The effective onboarding of new employees is clearly a benefit to businesses, but some companies persist in “winging it” whenever a new hire joins the team.
As we have noted before, businesses that lack a proper onboarding system in place “fail to understand the link between a quality orientation experience and prospects for long-term retention,” which is the objective anyway when a new employee is hired.
What exactly does “onboarding” refer to? According to Business2Community, onboard is a systemic process “that helps the employee in settling within the company,” ensuring “training, setting proper expectations, goals and other support” to a new hire. The onboard experience typically extends until the new hire completely adapts to the company culture, which roughly takes around one year.”
What steps can you take to help a newly hired employee fit in your workplace as soon as possible?
Start the onboarding process before the new hire’s first day.
There are plenty of things to do prior to the new employee’s first day on the job. Among the top priorities:
- Set up the person’s computer and access to company intranet.
- Provide all necessary resources, everything from a company directory to physical items (computer, phone, workspace, etc.) connected with their new job.
- Send the new hire in-depth information about the company culture.
Most importantly, start engaging with the new person ahead of that all-important first day. Have someone on your HR team initiate email or phone contact, and have them reach out to the new hire to answer questions or provide additional information. This makes the new employee feel like part of the team well ahead of actually entering the workplace.
Take care of paperwork.
In some organizations, new hires often spend their first day filling out forms and related paperwork—a tedious, morale-busting process for a new team member. A more efficient approach involves getting paperwork out of the way (or as much as possible) prior to the first day on the job.
Make a big deal about the new employee.
Celebrating the addition of a new member of the team makes him or her feel special, but also keeps co-workers informed. “Announce it to the world (or at least the rest of your team),” advises Entrepreneur. Include information about why the individual was hired and their role within the organization. Furthermore, notes Entrepreneur, let all team members “understand how they can connect” with the new employee, rather than leaving it all “on your new hire to make new friends at work.” Consider hosting a happy hour get-together to introduce one or more new employees.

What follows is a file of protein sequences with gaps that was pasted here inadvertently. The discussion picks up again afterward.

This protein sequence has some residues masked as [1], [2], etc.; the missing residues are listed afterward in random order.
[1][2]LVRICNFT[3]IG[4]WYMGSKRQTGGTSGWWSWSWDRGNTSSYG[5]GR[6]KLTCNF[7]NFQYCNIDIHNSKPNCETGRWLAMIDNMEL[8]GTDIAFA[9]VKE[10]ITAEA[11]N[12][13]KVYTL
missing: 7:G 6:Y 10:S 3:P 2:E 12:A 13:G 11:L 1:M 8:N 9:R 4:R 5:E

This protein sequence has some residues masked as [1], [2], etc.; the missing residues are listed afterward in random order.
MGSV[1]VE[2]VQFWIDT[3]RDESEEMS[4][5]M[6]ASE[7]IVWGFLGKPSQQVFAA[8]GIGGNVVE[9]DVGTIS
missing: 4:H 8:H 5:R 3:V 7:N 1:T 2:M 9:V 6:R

Keep in-house jargon to a minimum.
Every organization has its own “lingo”—abbreviations, acronyms, and related technical terms that only someone who’s been with the company awhile will understand. In materials you provide to the onboarding employee, keep such jargon to a minimum.
Or, just as helpfully, when you introduce a specialized term or phrase, be sure to define it in easy-to-understand language. This helps the new hire feel more comfortable with your company culture and advances their understanding of what goes on within the business.
Take time to discuss the new hire’s future.
Your new team member will feel much more valued if you have a discussion with them about future opportunities within the company. Talk with them about your own expectations and listen to what they want to get from working for you as well. Plot out a rough trajectory about how employees get ahead in the business, and what long-term objectives will help both the new team member and the company stay on the same track in the weeks and months to come.
Want to learn more about how to keep your new employees engaged and productive? Check out tips offered by TAB thought leaders in “7 Ways for Onboarding New Employees During the Pandemic.”